What Does Pancetta Taste Like

Pancetta Taste Like

Pancetta tastes similar to bacon, but doesn’t have the smoky taste that most bacon does.

It’s not overpowering as it lacks the smokey taste, so it mixes well with other foods.

The thin slices of pancetta are often served like bacon, and wrapped around vegetables or meat to cook. While the cubes are mainly used like bacon, sautéed with onions or garlic to form the base of soup, pasta, or risotto.

Nutritional Info: What Goes into a Serving of Pancetta

Pancetta Nutrition Info


  • Serving Size: 1 oz (28 grams)
  • Amount Per Serving
  • Calories from Fat 135
  • Calories 147
  • Total Fat 15 g
  • Saturated Fat 5.5 g
  • Polyunsaturated Fat 1.6 g
  • Monounsaturated Fat 7 g
  • Cholesterol 20mg
  • Sodium 9.1mg
  • Potassium 52mg
  • Total Carbohydrates 0 g
  • Dietary Fiber 0 g
  • Sugars 0 g
  • Protein 2.6 g
  • 0.1% Vitamin A
  • 0.1% Vitamin C
  • 0.1% Calcium
  • 0.8% Iron

Calories and Carbohydrates

There are about 212 calories in one serving of pancetta. This is about 10.5 percent of your daily total, based on a 2,000-calorie-per-day diet. No carbohydrates or sugars and no dietary fiber per serving are also contained in one serving of pancetta. Pancetta can be considered an indulgence from time to time if you are living on a limited-calorie diet or are attempting to lose weight, but it would be advised to substitute it with a healthier meat option, such as chicken or fish.

Protein and Fat

Pancetta contains 1.5g protein and 10.5g fat, including 8g saturated fat, 2.5g monounsaturated fat and 1.5g polyunsaturated fat per serving.

One serving of pancetta comprises more than 50% of your daily recommended intake of fat. In turn, the average adult should aim for a daily protein intake of 50 grams, making pancetta a poor source of protein.

When choosing to use or eat pancetta, try using it sparingly as a flavor enhancer or additive and only in small doses.

Interesting Facts about Pancetta

Pancetta Facts

Pancetta is Italian pork-belly bacon that is cured, but not smoked, with salt and spices. Accessible in a cylinder and used for flavoring pasta, sauce, meat and vegetable dishes.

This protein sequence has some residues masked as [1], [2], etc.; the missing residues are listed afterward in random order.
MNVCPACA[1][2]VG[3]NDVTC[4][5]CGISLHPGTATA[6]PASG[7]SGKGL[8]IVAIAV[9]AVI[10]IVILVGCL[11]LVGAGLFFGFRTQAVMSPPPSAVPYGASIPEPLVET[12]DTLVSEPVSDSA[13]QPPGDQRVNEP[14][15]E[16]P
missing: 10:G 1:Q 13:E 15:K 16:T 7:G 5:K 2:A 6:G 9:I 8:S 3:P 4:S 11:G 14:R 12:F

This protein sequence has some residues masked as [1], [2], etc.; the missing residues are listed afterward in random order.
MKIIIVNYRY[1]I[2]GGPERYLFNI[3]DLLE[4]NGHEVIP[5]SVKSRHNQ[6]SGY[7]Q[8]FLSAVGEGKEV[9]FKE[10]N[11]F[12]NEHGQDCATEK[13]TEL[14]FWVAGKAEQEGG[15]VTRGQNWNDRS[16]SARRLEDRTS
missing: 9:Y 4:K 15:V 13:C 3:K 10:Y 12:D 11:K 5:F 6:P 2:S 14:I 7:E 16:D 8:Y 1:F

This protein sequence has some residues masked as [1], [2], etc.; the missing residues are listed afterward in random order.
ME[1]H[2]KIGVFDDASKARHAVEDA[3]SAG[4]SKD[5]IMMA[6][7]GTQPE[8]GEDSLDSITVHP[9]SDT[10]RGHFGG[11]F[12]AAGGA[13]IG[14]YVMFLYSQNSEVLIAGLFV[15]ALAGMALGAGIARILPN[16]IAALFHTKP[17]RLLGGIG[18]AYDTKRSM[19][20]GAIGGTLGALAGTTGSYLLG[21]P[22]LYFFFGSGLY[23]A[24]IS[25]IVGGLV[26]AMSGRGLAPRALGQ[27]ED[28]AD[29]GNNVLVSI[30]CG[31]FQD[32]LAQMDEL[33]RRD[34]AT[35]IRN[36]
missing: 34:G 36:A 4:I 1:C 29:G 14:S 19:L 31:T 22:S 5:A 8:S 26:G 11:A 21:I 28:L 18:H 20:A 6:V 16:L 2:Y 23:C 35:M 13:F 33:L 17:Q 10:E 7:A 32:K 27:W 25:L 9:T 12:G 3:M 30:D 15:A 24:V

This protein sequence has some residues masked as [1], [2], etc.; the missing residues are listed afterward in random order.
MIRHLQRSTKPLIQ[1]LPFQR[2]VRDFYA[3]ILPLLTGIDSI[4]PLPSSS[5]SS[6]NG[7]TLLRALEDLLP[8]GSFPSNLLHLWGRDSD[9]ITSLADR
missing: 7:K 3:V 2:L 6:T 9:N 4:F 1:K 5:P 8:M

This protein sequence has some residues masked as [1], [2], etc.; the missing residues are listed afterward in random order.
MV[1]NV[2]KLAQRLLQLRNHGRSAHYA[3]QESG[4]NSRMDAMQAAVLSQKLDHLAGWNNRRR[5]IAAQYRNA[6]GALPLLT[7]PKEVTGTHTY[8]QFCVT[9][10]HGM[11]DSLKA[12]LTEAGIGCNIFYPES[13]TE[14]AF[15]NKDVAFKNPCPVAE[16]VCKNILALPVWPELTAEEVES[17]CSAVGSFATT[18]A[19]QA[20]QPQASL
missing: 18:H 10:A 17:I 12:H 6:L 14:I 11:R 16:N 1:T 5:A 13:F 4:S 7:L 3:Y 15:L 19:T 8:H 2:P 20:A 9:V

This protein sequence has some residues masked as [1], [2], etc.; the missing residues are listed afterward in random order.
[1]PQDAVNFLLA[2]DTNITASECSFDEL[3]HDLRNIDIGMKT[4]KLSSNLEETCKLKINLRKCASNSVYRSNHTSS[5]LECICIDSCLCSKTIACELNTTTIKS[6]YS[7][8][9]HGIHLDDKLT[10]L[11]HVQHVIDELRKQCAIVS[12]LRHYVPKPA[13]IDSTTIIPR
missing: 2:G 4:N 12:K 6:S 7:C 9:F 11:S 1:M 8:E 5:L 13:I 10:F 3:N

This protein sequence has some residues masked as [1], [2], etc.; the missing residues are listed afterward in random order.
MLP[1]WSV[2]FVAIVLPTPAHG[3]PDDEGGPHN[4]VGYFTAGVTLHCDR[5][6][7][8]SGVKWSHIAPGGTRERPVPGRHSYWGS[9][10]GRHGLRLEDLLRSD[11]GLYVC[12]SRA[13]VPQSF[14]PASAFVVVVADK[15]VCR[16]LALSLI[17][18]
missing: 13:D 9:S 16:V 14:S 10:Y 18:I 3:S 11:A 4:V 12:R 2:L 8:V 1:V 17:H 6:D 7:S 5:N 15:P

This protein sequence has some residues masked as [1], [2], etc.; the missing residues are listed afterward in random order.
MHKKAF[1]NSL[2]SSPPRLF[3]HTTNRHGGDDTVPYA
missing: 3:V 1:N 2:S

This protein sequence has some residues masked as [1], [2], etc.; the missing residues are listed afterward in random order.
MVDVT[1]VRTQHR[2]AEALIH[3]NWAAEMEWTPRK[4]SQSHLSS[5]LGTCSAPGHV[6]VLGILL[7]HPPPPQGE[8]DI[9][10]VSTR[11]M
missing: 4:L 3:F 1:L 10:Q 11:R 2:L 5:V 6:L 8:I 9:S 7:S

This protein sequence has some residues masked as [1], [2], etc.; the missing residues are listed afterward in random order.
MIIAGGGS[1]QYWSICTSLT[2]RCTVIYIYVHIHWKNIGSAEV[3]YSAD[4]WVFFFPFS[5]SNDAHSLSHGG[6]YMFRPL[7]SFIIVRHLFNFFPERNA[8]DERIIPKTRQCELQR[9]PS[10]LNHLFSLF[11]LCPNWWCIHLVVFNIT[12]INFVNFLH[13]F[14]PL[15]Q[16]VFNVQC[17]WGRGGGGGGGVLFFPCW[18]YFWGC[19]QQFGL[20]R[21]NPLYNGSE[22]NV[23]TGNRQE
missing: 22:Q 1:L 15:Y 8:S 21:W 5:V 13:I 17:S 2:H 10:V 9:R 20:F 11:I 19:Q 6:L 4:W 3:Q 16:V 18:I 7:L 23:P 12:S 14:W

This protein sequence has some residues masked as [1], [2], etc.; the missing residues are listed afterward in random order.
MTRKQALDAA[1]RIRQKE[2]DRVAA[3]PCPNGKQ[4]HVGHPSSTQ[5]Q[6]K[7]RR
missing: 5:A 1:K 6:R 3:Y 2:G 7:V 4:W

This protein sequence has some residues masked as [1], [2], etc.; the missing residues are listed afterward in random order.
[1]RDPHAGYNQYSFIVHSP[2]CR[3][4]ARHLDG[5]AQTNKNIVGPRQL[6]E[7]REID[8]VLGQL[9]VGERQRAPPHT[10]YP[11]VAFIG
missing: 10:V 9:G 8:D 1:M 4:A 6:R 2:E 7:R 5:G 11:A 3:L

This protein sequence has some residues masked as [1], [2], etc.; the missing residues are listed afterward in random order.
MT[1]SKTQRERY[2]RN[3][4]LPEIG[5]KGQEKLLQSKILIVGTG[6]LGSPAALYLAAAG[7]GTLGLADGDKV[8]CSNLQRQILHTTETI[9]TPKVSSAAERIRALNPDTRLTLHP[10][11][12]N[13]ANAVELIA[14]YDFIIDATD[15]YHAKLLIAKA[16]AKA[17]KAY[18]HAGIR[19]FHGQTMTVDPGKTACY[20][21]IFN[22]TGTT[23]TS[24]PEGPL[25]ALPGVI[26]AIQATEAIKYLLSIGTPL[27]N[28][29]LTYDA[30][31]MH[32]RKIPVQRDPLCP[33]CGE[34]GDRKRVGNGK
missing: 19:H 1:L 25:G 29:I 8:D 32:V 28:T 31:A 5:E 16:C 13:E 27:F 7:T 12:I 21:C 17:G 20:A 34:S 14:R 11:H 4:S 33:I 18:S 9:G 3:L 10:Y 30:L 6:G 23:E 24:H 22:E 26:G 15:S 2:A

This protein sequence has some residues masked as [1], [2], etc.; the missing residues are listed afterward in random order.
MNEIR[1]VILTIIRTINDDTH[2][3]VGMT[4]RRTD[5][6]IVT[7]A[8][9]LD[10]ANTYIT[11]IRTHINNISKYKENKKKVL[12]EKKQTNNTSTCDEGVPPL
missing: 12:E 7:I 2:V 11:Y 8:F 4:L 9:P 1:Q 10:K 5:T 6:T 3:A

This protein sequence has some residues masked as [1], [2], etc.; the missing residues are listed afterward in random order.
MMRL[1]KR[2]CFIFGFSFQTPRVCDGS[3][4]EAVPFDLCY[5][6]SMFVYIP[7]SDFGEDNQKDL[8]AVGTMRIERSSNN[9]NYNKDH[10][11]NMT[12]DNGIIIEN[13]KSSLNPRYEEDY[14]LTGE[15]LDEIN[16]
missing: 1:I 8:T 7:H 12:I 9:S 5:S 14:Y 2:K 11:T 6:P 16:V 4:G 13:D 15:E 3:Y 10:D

Health Benefits of Pancetta

Pancetta Health Benefits

Although there are no health benefits for Pancetta, it is a healthier alternative to bacon.

Pancetta is the belly of pork which is preserved with sodium. It is not smoked like some other meats that are processed.

Smoking meat increases the risk of cancer.

Pancetta is high in calories and fat.

The majority of varieties contain some preservatives, spices and are air-dried.

It is best to enjoy pancetta rarely, regardless of the additives.

If pancetta is one of the ways you increase flavor in soups, sauces, or stews, try including less pancetta and adding extra caramelized onions, garlic, or herbs and spices.

Frequently Asked Questions

Q: What is pancetta?
A: Pancetta is an Italian bacon made from pork belly that is salt-cured and often seasoned with spices such as pepper, nutmeg, and fennel. It is typically eaten cooked, but can also be used as a flavoring ingredient in various dishes.

Q: How is pancetta different from bacon?
A: While both pancetta and bacon are made from pork belly, they differ in their preparation and flavor. Pancetta is salt-cured, seasoned, and air-dried, while bacon is typically smoked and cured with a sweet or savory flavor. Pancetta has a rich, savory taste that is less sweet than bacon and a softer texture.

Q: What are some common uses for pancetta?
A: Pancetta is a versatile ingredient that can be used in many recipes, such as pasta dishes, soups, salads, and sandwiches. It can be sliced thin and fried to use as a crispy topping, or diced and sautéed to use as a flavoring ingredient. Some classic Italian dishes that use pancetta include spaghetti carbonara and pasta all’amatriciana.

Q: How should I store pancetta?
A: Pancetta should be stored in the refrigerator, wrapped tightly in plastic wrap or aluminum foil, or in an airtight container. It can also be frozen for longer storage. Once opened, it should be used within a few days.

Q: Is pancetta healthy?
A: Pancetta is high in fat and salt, so it should be consumed in moderation as part of a balanced diet. However, it is a good source of protein and contains vitamins and minerals such as thiamin, niacin, and zinc. It is also a flavorful ingredient that can be used in small amounts to add taste to dishes.

Q: Can pancetta be substituted with other ingredients?
A: Yes, pancetta can be substituted with other cured or smoked meats such as bacon, prosciutto, or ham, or with vegetarian alternatives such as tempeh or mushrooms. However, the flavor and texture of the dish may be different depending on the substitute used.

Bottom Line

Pancetta and bacon are the most common. Usually, both are made of pork belly and both are cured for a certain period of time. In the method for creating the two, there are minor variations.

Pancetta is a pork belly that is unsmoked but dried and is handled with salt, pepper, nutmeg and other spices.

One of the plant-based bacon alternatives most readily available on the market is Tofurky’s tempeh bacon.

Another alternative to pancetta for vegans is Shiitake Mushrooms. Capicola is a wonderfully cured meat that crisps beautifully, and can take the place of pancetta almost like a prosciutto. The shiitake mushroom has a rich, buttery taste, much like other mushrooms.